The Extra-Divine Guide to Better Communication with Your Team
Get ready! I’m about to offer you 3 lists, each with its own list of 3 (so that you know it’s extra-divinely inspired!!!), on what I consider to be the linchpin of leadership: Communication. Leader-to-team communication has been making or breaking leaders since the dawn of time. And it can take place in a million ways these days (face-to-face, phone, text message, email, Skype, Facebook, Twitter, etc). These principles will apply, no matter which mediums you use to communicate with your team.
- Gathering and Dispersing Information. This is obvious, isn’t it? Leaders have to initiate communication because nothing gets done without knowledge: “Here’s the next quarter’s schedule.” “Penelope said ‘no’ to this volunteer opportunity, any suggestions for a next ask?” And so forth… Perhaps the next two reasons for communication will surprise you. They are often unexpected by-products of communication.
- Buy-In. Healthy, consistent communication leads team members to buy in to the leader and into the team mission. At an elementary level, this works because people cannot buy into what they know nothing about. Regular communication allows the opportunity to know you and the mission…and people become devoted to the people and causes they know best.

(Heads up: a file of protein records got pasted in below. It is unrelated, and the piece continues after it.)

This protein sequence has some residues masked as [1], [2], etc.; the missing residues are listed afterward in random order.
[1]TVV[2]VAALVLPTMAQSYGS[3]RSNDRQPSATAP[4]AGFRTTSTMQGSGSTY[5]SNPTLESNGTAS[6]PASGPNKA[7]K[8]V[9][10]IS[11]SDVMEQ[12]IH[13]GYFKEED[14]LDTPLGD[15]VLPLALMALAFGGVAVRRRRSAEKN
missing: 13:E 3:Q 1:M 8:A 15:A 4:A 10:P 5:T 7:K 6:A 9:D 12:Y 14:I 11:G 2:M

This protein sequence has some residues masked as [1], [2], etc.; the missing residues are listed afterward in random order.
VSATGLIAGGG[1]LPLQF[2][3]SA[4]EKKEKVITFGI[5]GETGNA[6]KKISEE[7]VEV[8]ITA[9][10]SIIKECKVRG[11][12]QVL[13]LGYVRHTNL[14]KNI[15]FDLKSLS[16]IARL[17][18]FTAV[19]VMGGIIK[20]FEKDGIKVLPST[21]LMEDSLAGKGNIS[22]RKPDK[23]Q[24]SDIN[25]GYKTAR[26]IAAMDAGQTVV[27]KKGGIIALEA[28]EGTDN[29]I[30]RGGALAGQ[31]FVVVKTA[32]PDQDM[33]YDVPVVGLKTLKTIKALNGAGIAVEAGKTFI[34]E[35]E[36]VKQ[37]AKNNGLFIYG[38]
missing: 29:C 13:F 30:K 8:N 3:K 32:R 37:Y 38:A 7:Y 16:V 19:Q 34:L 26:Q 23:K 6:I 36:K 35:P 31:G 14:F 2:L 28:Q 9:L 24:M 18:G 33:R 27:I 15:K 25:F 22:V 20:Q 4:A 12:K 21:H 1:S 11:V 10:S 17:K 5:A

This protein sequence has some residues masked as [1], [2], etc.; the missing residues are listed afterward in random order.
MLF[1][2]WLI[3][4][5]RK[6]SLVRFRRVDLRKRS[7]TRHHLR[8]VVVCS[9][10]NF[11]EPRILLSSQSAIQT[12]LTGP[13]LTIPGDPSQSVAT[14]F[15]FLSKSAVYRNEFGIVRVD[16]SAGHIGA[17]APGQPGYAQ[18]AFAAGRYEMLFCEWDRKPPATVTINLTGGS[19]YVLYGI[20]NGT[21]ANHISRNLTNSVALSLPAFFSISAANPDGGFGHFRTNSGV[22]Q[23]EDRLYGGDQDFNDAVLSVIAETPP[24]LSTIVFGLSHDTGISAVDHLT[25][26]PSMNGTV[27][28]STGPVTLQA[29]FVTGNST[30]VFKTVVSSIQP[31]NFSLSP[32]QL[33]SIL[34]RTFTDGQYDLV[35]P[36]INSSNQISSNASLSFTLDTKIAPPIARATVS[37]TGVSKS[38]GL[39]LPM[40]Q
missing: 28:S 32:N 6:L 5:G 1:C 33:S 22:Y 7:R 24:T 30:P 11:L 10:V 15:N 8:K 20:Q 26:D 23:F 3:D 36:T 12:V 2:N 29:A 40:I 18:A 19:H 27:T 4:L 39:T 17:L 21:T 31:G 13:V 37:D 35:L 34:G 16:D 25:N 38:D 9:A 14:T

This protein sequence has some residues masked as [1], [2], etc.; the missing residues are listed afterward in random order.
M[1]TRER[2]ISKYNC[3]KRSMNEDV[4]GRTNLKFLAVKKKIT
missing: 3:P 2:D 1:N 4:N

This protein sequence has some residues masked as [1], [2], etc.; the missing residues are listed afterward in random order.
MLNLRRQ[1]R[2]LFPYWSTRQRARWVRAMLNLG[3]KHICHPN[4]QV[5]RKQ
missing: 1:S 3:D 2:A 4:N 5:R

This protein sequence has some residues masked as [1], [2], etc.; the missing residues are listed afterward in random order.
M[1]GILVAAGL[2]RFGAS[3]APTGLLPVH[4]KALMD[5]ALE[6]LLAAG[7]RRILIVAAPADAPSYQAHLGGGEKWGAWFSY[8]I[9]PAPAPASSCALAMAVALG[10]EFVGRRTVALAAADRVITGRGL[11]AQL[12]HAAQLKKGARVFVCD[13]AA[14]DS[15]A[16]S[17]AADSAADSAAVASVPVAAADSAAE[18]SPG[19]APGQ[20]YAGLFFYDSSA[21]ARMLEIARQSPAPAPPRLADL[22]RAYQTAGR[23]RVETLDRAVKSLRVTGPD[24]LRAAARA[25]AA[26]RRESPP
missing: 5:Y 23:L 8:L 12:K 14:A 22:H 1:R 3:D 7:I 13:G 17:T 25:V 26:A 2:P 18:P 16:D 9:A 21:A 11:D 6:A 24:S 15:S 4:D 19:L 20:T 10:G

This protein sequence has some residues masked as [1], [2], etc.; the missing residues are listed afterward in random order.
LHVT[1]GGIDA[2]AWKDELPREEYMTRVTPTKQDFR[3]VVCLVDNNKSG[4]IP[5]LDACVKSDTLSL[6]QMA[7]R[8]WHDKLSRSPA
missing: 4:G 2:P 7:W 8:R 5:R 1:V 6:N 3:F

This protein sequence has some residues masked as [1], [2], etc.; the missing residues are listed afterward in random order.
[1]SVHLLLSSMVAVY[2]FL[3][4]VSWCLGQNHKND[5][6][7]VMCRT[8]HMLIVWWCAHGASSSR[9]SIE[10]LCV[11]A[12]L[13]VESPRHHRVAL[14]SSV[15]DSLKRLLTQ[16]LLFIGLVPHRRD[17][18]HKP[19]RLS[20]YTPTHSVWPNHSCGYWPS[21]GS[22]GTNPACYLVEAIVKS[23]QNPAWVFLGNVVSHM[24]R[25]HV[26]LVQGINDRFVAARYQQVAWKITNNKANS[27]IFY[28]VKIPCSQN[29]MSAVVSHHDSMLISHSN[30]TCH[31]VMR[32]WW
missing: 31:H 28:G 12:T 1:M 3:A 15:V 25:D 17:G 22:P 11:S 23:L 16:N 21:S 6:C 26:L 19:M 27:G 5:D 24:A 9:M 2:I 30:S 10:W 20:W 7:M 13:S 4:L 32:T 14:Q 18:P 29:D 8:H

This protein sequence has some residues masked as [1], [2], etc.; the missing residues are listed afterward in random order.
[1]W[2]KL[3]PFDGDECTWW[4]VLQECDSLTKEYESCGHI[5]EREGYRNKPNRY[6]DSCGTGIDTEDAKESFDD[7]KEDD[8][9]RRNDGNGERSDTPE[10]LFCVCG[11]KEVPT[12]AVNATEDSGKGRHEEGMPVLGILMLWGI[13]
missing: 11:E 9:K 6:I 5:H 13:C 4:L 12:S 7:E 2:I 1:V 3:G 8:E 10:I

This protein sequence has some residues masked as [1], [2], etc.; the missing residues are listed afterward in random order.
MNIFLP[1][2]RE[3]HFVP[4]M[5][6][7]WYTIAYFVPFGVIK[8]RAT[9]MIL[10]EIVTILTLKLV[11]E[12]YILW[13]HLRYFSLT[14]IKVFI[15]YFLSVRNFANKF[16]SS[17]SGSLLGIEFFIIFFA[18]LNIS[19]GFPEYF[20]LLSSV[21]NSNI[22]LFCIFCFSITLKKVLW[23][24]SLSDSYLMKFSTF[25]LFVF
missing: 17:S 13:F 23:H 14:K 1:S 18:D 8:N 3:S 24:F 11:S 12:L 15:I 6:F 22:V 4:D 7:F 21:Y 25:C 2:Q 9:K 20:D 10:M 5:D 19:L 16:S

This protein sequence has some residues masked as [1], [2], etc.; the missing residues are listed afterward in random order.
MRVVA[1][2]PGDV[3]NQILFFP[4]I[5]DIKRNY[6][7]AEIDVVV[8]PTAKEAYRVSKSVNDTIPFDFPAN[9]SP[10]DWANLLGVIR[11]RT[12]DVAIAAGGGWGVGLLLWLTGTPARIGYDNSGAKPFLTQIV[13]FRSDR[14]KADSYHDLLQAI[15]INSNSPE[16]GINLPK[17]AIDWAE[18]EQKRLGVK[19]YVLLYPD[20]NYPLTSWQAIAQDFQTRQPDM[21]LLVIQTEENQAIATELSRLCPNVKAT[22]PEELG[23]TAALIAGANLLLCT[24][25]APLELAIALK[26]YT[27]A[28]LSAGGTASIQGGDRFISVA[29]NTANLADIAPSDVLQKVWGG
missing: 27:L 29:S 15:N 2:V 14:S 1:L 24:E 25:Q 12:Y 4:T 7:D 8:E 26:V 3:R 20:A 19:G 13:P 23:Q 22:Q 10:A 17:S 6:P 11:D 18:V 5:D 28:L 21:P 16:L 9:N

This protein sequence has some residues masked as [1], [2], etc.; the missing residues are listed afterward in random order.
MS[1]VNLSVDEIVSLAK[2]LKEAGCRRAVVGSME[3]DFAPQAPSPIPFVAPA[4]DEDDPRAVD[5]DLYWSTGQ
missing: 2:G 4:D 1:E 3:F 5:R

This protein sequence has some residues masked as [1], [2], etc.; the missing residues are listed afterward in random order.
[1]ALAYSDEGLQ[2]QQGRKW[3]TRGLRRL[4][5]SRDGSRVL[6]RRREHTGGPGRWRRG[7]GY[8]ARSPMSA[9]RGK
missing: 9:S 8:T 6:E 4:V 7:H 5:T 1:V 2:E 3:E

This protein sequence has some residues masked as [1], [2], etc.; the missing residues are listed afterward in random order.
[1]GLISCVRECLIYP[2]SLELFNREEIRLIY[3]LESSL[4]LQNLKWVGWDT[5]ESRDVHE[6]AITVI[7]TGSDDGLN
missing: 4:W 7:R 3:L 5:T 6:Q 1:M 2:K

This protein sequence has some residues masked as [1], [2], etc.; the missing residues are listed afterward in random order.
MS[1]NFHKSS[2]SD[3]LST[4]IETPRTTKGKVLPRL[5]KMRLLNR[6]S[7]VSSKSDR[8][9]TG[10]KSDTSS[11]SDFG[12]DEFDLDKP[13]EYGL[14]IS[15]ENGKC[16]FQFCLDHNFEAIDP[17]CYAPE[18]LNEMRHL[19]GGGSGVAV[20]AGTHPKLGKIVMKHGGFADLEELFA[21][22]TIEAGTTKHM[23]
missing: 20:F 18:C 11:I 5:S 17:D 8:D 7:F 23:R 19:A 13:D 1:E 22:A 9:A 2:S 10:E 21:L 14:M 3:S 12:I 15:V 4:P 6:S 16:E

- Unity. Without clear communication, each team member has their own ideas (or lack thereof) about their role, the team’s role and the leader’s role. This ultimately leads to…well, not much of anything. But clear communication provides a single-minded sense of purpose that can lead to really big wins!
- Difficult to read. We didn’t all ace English class but we CAN all write and speak in understandable fashion. That might mean proofreading your email or even having someone proofread for you. With verbal communication, try practicing in front of a mirror or friend.
- Talking to a subordinate. No one likes to be talked down to; no one wants to feel they’re nothing more than a cog in your wheel. Begin by replacing “I/You” with “Us/We”. Tell them regularly that you enjoy working with them (sometimes I add “together” as emphasis or use a word like “alongside” to facilitate feelings of partnership rather than leader/follower).
- No Communication. Hands-down, no communication is the absolute worst communication. Really??? Really. Even if you called people on your team and cussed them out, at least something would happen (i.e. they all quit your team)! And that’s preferable to wasting good people’s time on a team going nowhere.
- Emphasizes key points. In an email format, this could mean using bulleted lists and/or making key points bold or italicized. Try to focus people’s attention or they’ll be lost in a sea of text. In verbal communication try repeating important items. You can also have them write it down or say it back to you.
- Concise and clear. Sometimes I struggle with this one. Case-in-point, it would be advisable to replace 3 lists of 3 with 1 list of 1!
- Positive and passionate. EVERY TIME you communicate (even when you don’t feel like it; even when you’re tired and weary), your team needs to know that you’re excited about the possibilities and that you believe in their potential to accomplish great things.
What’s the hardest part of communication for you?